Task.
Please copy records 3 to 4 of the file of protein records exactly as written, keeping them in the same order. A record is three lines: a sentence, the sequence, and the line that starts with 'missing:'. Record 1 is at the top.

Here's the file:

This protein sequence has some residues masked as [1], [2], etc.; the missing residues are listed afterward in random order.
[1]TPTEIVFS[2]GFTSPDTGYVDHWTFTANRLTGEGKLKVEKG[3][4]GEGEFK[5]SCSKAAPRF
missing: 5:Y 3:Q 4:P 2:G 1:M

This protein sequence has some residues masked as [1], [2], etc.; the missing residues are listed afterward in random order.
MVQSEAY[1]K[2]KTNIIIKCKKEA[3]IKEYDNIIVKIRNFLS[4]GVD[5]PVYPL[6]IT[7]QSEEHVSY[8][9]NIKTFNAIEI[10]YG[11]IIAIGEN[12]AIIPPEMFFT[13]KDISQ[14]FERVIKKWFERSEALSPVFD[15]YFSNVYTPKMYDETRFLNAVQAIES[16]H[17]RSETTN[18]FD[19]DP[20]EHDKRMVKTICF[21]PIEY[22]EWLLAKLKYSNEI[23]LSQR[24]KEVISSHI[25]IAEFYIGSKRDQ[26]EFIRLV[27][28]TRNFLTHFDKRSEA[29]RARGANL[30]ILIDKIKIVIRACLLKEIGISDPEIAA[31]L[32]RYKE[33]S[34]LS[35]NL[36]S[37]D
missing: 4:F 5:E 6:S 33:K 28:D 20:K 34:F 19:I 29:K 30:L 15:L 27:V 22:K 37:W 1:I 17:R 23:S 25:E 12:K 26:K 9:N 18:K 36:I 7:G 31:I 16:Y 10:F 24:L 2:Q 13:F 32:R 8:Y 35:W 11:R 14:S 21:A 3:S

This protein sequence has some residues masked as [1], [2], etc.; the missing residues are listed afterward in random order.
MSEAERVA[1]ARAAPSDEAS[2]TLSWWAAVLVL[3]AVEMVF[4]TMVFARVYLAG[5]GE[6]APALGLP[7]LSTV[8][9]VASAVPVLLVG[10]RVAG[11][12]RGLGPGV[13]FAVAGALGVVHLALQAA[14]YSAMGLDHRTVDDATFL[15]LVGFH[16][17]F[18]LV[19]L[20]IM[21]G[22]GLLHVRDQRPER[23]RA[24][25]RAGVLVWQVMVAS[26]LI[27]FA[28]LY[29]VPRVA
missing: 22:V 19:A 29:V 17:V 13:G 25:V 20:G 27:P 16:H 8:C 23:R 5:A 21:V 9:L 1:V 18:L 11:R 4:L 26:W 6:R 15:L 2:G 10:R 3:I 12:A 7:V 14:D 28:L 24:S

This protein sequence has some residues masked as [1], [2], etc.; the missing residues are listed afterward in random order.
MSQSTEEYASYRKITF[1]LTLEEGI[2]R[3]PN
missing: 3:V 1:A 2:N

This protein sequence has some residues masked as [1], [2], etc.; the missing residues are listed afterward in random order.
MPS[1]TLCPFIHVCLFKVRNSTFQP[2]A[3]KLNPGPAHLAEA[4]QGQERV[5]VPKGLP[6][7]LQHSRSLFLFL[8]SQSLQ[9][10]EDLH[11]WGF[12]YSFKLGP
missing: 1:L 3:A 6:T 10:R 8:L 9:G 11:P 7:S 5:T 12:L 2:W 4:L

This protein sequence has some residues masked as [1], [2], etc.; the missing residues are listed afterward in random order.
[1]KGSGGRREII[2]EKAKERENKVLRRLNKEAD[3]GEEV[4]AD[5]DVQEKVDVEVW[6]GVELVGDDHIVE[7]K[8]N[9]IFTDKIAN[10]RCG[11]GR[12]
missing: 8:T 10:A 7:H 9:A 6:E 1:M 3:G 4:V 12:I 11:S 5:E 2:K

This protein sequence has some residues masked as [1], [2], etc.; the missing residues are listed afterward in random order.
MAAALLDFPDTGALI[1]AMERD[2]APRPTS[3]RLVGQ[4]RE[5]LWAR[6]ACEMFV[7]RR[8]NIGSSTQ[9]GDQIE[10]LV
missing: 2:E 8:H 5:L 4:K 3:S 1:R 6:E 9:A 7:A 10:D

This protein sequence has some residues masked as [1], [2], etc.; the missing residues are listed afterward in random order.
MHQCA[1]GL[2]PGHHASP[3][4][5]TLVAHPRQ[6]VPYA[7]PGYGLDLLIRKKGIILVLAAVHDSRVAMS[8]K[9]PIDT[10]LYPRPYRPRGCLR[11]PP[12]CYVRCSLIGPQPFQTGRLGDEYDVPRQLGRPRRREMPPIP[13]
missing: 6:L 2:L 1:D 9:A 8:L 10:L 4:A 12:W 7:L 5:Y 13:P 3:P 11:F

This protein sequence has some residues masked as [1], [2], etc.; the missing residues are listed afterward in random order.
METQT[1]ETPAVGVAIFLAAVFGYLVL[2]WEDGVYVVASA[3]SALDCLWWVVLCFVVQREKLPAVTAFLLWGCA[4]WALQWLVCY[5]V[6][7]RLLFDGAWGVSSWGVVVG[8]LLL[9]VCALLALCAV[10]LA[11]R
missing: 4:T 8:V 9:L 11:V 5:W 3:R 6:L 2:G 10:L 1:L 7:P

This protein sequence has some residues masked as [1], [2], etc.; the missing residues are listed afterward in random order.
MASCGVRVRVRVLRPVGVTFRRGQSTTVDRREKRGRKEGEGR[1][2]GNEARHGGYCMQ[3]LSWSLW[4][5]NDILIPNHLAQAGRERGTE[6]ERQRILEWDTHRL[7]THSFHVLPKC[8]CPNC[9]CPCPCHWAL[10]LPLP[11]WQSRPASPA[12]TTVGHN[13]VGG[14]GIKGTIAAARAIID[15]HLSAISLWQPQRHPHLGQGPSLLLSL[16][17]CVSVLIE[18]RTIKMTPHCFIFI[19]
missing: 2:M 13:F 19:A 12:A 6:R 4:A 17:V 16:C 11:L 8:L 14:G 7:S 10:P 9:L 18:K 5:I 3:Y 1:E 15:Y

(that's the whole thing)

This protein sequence has some residues masked as [1], [2], etc.; the missing residues are listed afterward in random order.
MSEAERVA[1]ARAAPSDEAS[2]TLSWWAAVLVL[3]AVEMVF[4]TMVFARVYLAG[5]GE[6]APALGLP[7]LSTV[8][9]VASAVPVLLVG[10]RVAG[11][12]RGLGPGV[13]FAVAGALGVVHLALQAA[14]YSAMGLDHRTVDDATFL[15]LVGFH[16][17]F[18]LV[19]L[20]IM[21]G[22]GLLHVRDQRPER[23]RA[24][25]RAGVLVWQVMVAS[26]LI[27]FA[28]LY[29]VPRVA
missing: 22:V 19:A 29:V 17:V 13:G 25:V 20:G 27:P 16:H 8:C 23:R 5:A 21:V 9:L 1:V 18:L 11:R 4:L 26:W 6:R 15:L 2:G 10:R 3:I 12:A 7:V 14:D 28:L 24:S

This protein sequence has some residues masked as [1], [2], etc.; the missing residues are listed afterward in random order.
MSQSTEEYASYRKITF[1]LTLEEGI[2]R[3]PN
missing: 3:V 1:A 2:N